After walking past it several times, we finally managed to actually visit one of the most iconic cathedrals in StP – the Church (of the Savior) on Spilled Blood. The interiour is even more spectacular than the (eye) candy jar exteriour. There was a free tour in Russian at the time of our visit, too, but I didn’t catch much, as a had a moment of panic because my camera refused to work. I’m still scarred from the last time my camera suddenly died on me in China after it had soldiered on for a couple of months depite a broken display (I’d fallen down a flight of stairs during a hike, I was fine, the camera wasn’t, sadly). This time, it turned out my trusty OMD EM-5 – while pretty much waterproof – isn’t particularly cold-resistant (see below).
Afterwards, we made our way across the river, freezing our faces off (it was about -12°C) in the process, to visit the Artillery/Military History Museum. I’d never felt as cold before, needless to say, taking pictures was an incredibly painful affair. I couldn’t care less about about tanks and arms and military paraphernalia, but Mr. K is hugely into the technical side of artillery – luckily for him, Russia offers lots of opportunities to get cozy with tanks. Looks like Russian kids are panzer aficionados, too, because they had a temporary exhibition of the “Draw your favourite tank” competition entries going on. Just what modern kids need to be learning about. But they’ve got colouring books of military jets and weapons in China and the US as well, so it’s not an isolated phenomenon. I feel safer already.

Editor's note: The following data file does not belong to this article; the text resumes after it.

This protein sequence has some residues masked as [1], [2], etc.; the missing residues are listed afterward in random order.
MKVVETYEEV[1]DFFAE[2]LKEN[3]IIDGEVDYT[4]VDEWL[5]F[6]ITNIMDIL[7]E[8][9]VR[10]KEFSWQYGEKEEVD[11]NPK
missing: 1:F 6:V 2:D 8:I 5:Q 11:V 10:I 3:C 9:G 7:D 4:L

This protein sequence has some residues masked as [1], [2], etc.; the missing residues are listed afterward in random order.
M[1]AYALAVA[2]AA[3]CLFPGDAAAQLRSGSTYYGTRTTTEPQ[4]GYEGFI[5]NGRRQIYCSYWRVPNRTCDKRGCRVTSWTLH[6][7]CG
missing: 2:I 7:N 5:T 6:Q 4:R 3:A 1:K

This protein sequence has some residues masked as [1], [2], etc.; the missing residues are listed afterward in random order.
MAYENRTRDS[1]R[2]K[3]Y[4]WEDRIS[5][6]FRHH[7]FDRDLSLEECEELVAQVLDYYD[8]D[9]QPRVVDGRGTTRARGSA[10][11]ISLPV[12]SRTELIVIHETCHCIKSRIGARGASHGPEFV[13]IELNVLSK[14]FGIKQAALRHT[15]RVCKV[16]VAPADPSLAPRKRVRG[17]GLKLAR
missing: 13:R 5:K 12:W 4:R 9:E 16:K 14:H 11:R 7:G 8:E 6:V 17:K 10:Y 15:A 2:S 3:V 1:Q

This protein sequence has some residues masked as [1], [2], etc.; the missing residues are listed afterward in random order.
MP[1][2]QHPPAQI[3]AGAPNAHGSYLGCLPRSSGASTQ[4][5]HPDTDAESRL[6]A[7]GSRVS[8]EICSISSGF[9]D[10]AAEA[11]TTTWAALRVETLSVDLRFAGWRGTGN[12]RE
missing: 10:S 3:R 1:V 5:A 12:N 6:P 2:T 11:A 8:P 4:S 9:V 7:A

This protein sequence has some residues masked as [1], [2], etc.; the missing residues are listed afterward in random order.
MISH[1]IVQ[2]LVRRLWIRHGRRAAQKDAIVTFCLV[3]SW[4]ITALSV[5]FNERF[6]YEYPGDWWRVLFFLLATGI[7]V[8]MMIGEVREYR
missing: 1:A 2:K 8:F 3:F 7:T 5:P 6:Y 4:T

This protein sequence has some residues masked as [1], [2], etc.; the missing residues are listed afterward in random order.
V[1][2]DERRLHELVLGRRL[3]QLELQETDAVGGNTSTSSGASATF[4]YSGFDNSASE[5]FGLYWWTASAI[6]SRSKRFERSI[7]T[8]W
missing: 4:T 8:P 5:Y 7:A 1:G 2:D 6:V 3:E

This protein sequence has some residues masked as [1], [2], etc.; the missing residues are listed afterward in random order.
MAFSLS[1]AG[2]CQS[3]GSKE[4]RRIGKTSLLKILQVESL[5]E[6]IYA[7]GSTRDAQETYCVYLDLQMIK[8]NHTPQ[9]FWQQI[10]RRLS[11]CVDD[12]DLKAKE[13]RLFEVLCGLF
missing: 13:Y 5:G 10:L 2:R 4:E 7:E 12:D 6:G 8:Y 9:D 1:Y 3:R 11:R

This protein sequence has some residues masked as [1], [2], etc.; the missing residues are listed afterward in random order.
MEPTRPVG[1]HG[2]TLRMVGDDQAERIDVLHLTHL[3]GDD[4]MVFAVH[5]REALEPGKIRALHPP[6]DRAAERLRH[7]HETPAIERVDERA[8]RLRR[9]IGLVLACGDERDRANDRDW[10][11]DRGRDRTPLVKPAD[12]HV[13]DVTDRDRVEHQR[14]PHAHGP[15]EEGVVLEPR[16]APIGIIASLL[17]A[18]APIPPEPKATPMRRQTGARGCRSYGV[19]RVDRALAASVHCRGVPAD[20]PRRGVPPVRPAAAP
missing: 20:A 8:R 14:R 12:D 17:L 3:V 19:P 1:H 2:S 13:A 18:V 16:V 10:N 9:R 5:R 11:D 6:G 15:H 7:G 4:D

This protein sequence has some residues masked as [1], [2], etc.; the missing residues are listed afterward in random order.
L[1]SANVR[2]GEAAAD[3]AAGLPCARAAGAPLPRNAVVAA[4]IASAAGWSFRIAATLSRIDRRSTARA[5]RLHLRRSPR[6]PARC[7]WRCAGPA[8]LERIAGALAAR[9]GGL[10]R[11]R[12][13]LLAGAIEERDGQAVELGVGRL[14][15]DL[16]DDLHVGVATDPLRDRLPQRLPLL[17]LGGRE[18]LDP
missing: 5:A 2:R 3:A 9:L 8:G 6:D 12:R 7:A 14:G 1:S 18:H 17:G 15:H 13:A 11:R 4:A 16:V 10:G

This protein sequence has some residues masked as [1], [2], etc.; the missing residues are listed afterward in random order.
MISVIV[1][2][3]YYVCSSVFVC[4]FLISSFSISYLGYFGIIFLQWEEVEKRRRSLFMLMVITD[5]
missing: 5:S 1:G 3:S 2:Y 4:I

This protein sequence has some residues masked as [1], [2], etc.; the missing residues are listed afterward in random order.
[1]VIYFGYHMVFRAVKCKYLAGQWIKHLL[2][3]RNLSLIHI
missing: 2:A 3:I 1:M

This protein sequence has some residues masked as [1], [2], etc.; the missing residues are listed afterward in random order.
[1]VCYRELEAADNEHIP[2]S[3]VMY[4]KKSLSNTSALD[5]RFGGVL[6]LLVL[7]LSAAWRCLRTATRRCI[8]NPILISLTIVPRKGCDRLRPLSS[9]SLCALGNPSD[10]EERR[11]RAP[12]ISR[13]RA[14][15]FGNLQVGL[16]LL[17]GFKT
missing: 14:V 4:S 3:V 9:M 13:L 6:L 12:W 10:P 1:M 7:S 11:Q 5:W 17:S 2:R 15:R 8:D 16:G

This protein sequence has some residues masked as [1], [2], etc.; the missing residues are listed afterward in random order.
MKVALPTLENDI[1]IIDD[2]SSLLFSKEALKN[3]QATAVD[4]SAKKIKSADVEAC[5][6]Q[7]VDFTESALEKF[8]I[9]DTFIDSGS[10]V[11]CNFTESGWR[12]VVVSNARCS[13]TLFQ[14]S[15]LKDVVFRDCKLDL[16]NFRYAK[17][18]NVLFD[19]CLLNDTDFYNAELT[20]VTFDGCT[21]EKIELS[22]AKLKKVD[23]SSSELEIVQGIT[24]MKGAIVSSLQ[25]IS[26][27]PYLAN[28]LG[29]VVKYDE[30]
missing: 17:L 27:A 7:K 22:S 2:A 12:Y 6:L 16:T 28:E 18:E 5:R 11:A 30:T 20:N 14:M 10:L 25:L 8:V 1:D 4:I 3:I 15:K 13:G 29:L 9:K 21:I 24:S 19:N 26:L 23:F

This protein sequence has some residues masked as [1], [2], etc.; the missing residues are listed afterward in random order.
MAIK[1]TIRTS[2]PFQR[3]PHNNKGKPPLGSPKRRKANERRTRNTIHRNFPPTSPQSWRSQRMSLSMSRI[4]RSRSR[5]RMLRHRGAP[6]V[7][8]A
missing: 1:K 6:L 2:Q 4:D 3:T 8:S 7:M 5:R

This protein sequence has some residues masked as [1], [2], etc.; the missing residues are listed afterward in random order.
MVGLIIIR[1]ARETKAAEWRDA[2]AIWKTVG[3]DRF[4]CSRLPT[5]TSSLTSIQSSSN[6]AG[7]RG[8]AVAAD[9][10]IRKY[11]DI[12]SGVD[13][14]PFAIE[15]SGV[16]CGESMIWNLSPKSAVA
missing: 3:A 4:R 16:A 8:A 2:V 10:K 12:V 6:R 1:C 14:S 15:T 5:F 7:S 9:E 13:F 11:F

The afternoon was filled with more museum visits – what else to do in St. Petersburg, some would say – to the wonderful Museum of Ethnography and the extensive Russian Museum.
While the Chinese are quite proud of their 56 “nationalities”/minorities, the peoples’ cultures of Russia present and past showcased in the Museum of Ethnography are rather diverse, as well, and some certainly not very well known. Coupled with the a free audio (smartphone) guide, the visit turned out to be an educational one. As for the Russian museum, an art museum, Andy Warhols adage “The more you look at the same exact thing, the more the meaning goes away and the better and emptier you feel.” almost rings true for me when it comes to paintings, with the difference that I simply feel emptier, but not better.
There were some gems that stood out for me, some even in the modern art wing, which I didn’t expect.
(My fave: The framing here is superb, each hole or module contains a worker’s vignette…)
I’m more of a artisanal handicraft person than an art lover. Fortunately, there was a section showcasing Russian handicrafts, which we thoroughly enjoyed.
Dinner was a fabulous meal at the Armenian restaurant Eriwan. Most of the time, we didn’t have a clue what meals to expect from the names and descriptions on the menu, but a simultaneously flustered and caring waitress took us under her wings, going as far as to portion out or cut pieces for us. Made me feel a little infantile. The food was to die for, though, and lots of vegan choices. The garlicky vegetable soup and the silky hummus we our favourites. I loved the decor and tableware, as well. Food presentation makes a huge difference.